Demeter went on to be the wife of Poseidon for a time, eventually parting ways as he took up residence in Aquallor. She then went on to marry Zeus and bore him a daughter named Persephone. This child would later be abducted into the Underworld by her brother Hades,[2] after having obtained permission from Zeus to marry her. Hearing his daughter's cries for help Demeter ran off in search of her, doing so for nine days before she learned that Hades had taken her. She went into mourning, wandering listlessly for some time,[9] until resorting to preventing the growth of the crops of Olympian worshipers until Persephone was returned.[11] However, Persephone had already sealed her fate by partaking in the food of Hades's realm.[12][13] Zeus would intervene in the matter, brokering a compromise that allowed Persephone[11] to spend part of her time in the underworld and part of her time in Olympus,[12] what mortals would consider equivalent to six months.[13]

Demeter would go on to mourn the loss of Persephone every winter,[1] during which time the crops of Olympian worshipers would not grow,[11] and hold a longstanding grudge against Hades for what he had done.[2]

Relationships[]

Throughout their time knowing each other, Demeter had always gotten on well with the Faerûnian goddess Chauntea.[2]

Her favored proxy was a human by the name of Triptolemus. He drove a chariot pulled by a pair of bronze dragons and scattered grain seeds wherever he went.[2]

Appendix[]

Notes[]

  1. There were no known worshipers of Demeter in the Realms. However, Demeter is mentioned in On Hallowed Ground as having a good relationship with the Faerûnian goddess Chauntea. For this reason, Demeter is documented in this article.
  2. Legends & Lore (2nd edition) states that she can cast spells from the illusion school of magic, but Deities and Demigods states that she is prohibited the use of such spells.

External Links[]

References[]

  1. 1.00 1.01 1.02 1.03 1.04 1.05 1.06 1.07 1.08 1.09 1.10 1.11 Skip Williams, Rich Redman, James Wyatt (April 2002). Deities and Demigods. (Wizards of the Coast), p. 112. ISBN 0-7869-2654-6.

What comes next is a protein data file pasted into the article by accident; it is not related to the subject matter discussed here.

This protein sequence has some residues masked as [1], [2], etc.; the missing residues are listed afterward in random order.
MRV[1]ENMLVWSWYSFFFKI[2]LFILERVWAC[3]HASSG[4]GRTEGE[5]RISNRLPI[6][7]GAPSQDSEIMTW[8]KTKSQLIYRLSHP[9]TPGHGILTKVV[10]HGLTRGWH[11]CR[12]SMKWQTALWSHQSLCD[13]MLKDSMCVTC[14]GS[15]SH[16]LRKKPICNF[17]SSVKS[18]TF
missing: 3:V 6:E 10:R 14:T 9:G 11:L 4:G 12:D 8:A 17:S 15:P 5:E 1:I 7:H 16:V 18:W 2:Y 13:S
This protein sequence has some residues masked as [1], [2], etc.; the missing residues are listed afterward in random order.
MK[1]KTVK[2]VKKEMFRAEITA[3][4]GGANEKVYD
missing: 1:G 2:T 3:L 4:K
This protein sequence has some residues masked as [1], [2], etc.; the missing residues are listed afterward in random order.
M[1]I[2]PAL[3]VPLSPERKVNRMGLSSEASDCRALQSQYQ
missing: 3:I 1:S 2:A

2. 2.00 2.01 2.02 2.03 2.04 2.05 2.06 2.07 2.08 2.09 2.10 Colin McComb (October 1996). On Hallowed Ground. Edited by Ray Vallese. (TSR, Inc.), p. 122. ISBN 0-7869-0430-5.
  3. Mike Mearls, Jeremy Crawford (2014). Player's Handbook 5th edition. (Wizards of the Coast), p. 298. ISBN 978-0-7869-6560-1.
  4. 4.0 4.1 Stephen Kenson (May 2001). “Do-It-Yourself Deities”. In Dave Gross ed. Dragon #283 (Wizards of the Coast), p. 34.
  5. Skip Williams, Rich Redman, James Wyatt (April 2002). Deities and Demigods. (Wizards of the Coast), pp. 100, 112. ISBN 0-7869-2654-6.
  6. 6.00 6.01 6.02 6.03 6.04 6.05 6.06 6.07 6.08 6.09 6.10 James M. Ward and Troy Denning (August 1990). Legends & Lore (2nd edition). (TSR, Inc), p. 112. ISBN 978-0880388443.
  7. 7.0 7.1 James Ward, Robert J. Kuntz (August 1980). Deities & Demigods. Edited by Lawrence Schick. (TSR, Inc.), p. 138. ISBN 0-935696-22-9.
  8. 8.0 8.1 8.2 8.3 8.4 8.5 8.6 8.7 James Ward, Robert J. Kuntz (August 1980). Deities & Demigods. Edited by Lawrence Schick. (TSR, Inc.), p. 68. ISBN 0-935696-22-9.
  9. 9.0 9.1 9.2 9.3 Skip Williams, Rich Redman, James Wyatt (April 2002). Deities and Demigods. (Wizards of the Coast), p. 113. ISBN 0-7869-2654-6.
  10. Colin McComb (October 1996). On Hallowed Ground. Edited by Ray Vallese. (TSR, Inc.), p. 116. ISBN 0-7869-0430-5.
  11. 11.0 11.1 11.2 Bruce Barber (September 1986). “Welcome to Hades”. In Kim Mohan ed. Dragon #113 (TSR, Inc.), p. 26.
  12. 12.0 12.1 Colin McComb (October 1996). On Hallowed Ground. Edited by Ray Vallese. (TSR, Inc.), p. 123. ISBN 0-7869-0430-5.
  13. 13.0 13.1 Colin McComb (December 1995). “Liber Malevolentiae”. In Michele Carter ed. Planes of Conflict (TSR, Inc.), p. 61. ISBN 0-7869-0309-0.

Connections[]

Powers of Olympus who have influenced the Forgotten Realms
ApolloDemeterHecateHephaestusHermesPanPoseidonPriapusPrometheusTycheZeus